Prevention Matters
Category Listing

Sort By: Title   |   Blog Date
Tuesday, October 18, 2011

FDA's Achievements in Tobacco Control


In 2009, the Center for Tobacco Products was established within the FDA, allowing the agency to regulate tobacco products. In just two years, five historic regulations have ensured that consumers are fully aware of the dangers of tobacco and discouraged the onset of addiction. 

The five historic regulations are:

• Ban flavored cigarettes – in September 2009, the FDA banned flavored cigarettes, helping to limit youth initiation. Research had shown that tobacco companies were marketing cigarettes in various flavors to youth.
• Restrict youth access to tobacco products – in March 2010, the FDA issued a rule restricting access and marketing of cigarettes and smokeless tobacco products to youth. As a result, fewer retailers are selling tobacco products to youth across the country and enforcement of laws prohibiting sales  of tobacco products is stronger
• Ban misleading advertising claims – in June 2010, the FDA banned the use of claims like “low”, “medium”, and “light” on tobacco packaging to communicate that these products are not actually safer.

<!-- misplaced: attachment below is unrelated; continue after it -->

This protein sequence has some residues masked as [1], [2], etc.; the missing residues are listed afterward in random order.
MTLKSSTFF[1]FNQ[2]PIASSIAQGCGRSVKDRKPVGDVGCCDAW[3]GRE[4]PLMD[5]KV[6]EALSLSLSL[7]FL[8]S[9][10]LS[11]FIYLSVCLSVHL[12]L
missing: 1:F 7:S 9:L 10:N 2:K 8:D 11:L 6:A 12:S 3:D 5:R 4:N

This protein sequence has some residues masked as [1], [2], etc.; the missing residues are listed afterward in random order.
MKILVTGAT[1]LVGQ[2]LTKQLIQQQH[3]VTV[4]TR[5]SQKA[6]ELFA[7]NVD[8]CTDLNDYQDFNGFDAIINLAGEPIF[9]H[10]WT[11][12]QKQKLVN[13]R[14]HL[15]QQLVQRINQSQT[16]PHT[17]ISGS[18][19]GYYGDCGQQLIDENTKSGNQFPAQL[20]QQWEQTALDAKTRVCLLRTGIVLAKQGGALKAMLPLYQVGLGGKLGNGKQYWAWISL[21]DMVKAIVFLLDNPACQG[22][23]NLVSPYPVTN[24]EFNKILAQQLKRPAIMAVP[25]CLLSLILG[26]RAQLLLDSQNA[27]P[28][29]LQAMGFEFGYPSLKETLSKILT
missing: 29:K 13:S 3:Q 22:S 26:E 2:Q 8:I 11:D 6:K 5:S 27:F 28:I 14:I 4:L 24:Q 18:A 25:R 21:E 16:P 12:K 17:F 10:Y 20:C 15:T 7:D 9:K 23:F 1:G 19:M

• Establish new smokeless tobacco health warnings – also in June 2010, the FDA established new smokeless tobacco warnings to advertise health risks.
• Issue new cigarette health warnings – in June 2011, the FDA released new graphic health warning labels for pack of cigarettes.

The FDA’s issuing of new graphic health warnings was the most significant change to cigarette warnings in 25 years. In addition to text, the new labels include large graphic images highlighting the health consequences of smoking. The national quit line number 1-800-QUIT-NOW is also on every pack.  The warning labels are estimated to reduce the number of smokers by 213,000 in 2013.

Partnership applauds the work of the Center of Tobacco Products and its achievements in the past two years to regulate Americans’ use of these legal, but undeniably harmful, products.

Jenna Frkovich
Tobacco Control Team

Posted by: Alyson Hazen Kristensen at 12:00 AM
 | permalink

Labels: cigarettewarninglabels, FDA, regulate, tobacco



Friday, October 14, 2011

Not All Screening Tests Help Patients


“First, do no harm.” Most of us know that this phrase is the first tenet of medicine.  Unfortunately, health providers can inadvertently harm patients while trying to help them.  We know that certain tests, procedures, and even advice can unintentionally hurt a patient. We also know, from much research, that more health care doesn’t equal better health.